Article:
When we learn nature, do we encounter her as 'free' in the sense of having neither cost nor price? Is she something 'given'? And is that which nature offers us ‘gratis’? In the UK, many schoolchildren have been encouraged to ‘give thanks’ for nature’s gifts. But why, if she is free, give thanks; and thanks to whom? If one learns to encounter nature as 'free', is she then really free for the taking? Walter Benjamin notably derided Joseph Dietzgen for regarding what nature supplies to humanity as ‘gratis’, and long argument has continued among Marxists since Benjamin's time concerning how we regard nature’s 'gifts'. This paper addresses the ideological appropriation of nature, and makes this a pedagogical question best approached through readings of Benjamin and Dietzgen. It does so in a context where education policy reflects little if any concern with the acquisition of a disposition towards nature among children.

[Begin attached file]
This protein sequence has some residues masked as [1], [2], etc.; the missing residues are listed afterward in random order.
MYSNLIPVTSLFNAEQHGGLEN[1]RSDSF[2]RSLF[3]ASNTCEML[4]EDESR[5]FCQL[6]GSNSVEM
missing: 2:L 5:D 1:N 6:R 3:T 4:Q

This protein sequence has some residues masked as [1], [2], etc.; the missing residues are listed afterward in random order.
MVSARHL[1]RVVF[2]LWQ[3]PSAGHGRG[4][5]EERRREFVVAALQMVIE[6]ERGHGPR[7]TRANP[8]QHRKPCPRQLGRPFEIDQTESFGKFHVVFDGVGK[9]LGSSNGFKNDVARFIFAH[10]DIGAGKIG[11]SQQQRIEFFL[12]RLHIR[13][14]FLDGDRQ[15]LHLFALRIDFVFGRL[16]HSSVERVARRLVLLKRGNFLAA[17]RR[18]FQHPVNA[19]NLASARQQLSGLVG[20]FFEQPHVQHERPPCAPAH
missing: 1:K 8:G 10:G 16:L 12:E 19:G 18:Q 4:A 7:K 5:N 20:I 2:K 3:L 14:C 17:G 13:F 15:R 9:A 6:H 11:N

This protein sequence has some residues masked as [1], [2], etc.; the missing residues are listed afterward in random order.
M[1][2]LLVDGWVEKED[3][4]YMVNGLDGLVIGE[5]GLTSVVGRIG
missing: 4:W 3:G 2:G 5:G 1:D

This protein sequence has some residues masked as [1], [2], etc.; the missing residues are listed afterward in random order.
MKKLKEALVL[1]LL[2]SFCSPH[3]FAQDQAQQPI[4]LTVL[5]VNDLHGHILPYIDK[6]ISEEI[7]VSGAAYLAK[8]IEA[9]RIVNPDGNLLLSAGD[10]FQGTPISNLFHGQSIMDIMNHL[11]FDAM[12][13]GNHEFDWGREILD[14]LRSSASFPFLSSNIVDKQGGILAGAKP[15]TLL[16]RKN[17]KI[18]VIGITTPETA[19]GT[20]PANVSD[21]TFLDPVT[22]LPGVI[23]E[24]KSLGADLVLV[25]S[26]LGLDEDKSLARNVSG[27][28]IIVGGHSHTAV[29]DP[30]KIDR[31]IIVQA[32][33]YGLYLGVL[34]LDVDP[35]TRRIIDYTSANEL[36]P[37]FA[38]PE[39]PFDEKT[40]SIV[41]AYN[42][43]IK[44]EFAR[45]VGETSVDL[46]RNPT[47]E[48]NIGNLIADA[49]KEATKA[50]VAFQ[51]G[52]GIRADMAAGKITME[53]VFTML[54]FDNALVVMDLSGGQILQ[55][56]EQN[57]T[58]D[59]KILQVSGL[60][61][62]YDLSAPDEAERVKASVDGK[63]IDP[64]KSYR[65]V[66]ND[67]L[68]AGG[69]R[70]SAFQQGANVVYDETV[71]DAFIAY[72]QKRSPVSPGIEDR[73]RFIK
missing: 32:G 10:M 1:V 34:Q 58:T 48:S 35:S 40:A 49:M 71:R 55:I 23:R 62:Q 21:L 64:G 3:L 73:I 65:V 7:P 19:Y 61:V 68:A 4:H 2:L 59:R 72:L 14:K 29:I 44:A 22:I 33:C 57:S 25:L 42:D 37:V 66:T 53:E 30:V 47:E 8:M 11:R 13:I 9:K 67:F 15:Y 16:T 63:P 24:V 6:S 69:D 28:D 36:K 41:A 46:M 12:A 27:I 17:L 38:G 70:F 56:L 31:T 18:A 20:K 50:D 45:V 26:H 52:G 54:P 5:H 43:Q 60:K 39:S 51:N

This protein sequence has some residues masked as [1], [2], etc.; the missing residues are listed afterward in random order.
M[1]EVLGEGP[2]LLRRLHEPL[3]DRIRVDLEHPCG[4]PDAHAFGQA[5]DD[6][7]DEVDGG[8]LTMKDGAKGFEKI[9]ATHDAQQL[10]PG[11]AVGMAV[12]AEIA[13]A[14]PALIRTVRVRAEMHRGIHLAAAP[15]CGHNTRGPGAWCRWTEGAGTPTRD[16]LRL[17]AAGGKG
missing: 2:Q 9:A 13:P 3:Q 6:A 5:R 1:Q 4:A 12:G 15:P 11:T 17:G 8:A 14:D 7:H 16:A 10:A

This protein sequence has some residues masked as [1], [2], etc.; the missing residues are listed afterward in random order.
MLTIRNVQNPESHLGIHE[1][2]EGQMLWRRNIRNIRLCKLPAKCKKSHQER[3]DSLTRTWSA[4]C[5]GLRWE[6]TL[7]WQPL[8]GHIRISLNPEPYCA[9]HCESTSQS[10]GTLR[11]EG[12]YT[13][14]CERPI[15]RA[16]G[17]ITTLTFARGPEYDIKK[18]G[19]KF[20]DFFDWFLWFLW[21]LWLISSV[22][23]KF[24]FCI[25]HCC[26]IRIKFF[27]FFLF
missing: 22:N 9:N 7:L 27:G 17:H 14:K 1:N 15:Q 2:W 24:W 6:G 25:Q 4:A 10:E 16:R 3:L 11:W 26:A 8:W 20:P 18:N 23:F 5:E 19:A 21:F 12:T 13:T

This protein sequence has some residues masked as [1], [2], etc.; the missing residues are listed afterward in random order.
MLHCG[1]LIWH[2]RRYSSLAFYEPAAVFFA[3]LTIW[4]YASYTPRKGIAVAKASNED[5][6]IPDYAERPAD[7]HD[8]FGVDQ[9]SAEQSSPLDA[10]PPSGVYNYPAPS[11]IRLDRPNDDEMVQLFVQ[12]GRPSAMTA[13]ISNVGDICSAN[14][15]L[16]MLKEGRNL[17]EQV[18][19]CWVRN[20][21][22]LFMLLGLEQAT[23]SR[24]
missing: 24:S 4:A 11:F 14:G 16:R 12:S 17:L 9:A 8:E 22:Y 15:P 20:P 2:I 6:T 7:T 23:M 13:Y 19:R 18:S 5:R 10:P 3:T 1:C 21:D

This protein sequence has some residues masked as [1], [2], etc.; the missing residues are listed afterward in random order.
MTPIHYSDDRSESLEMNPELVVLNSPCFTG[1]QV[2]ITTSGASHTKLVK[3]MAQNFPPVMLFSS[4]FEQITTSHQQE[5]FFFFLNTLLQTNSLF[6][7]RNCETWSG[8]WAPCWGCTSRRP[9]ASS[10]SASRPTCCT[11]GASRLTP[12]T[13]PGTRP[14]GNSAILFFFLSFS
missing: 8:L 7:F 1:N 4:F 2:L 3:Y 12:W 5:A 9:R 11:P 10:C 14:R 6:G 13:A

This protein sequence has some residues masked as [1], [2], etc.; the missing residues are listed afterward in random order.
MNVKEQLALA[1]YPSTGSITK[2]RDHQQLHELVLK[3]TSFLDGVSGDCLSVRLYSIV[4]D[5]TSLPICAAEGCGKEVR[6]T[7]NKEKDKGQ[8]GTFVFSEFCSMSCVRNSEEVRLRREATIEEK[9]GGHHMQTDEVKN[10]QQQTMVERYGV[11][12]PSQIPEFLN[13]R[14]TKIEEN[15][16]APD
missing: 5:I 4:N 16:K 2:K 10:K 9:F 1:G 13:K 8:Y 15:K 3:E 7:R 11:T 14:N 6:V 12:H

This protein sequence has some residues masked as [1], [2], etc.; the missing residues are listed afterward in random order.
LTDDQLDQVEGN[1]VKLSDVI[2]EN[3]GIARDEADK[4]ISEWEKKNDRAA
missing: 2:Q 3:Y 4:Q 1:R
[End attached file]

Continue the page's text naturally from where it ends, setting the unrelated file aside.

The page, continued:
|Number of pages||16|
|Journal||Policy Futures in Education|
|Early online date||3 Jan 2019|
|Publication status||Published - 22 Jan 2019|
- climate change
- environmental education
- Climate change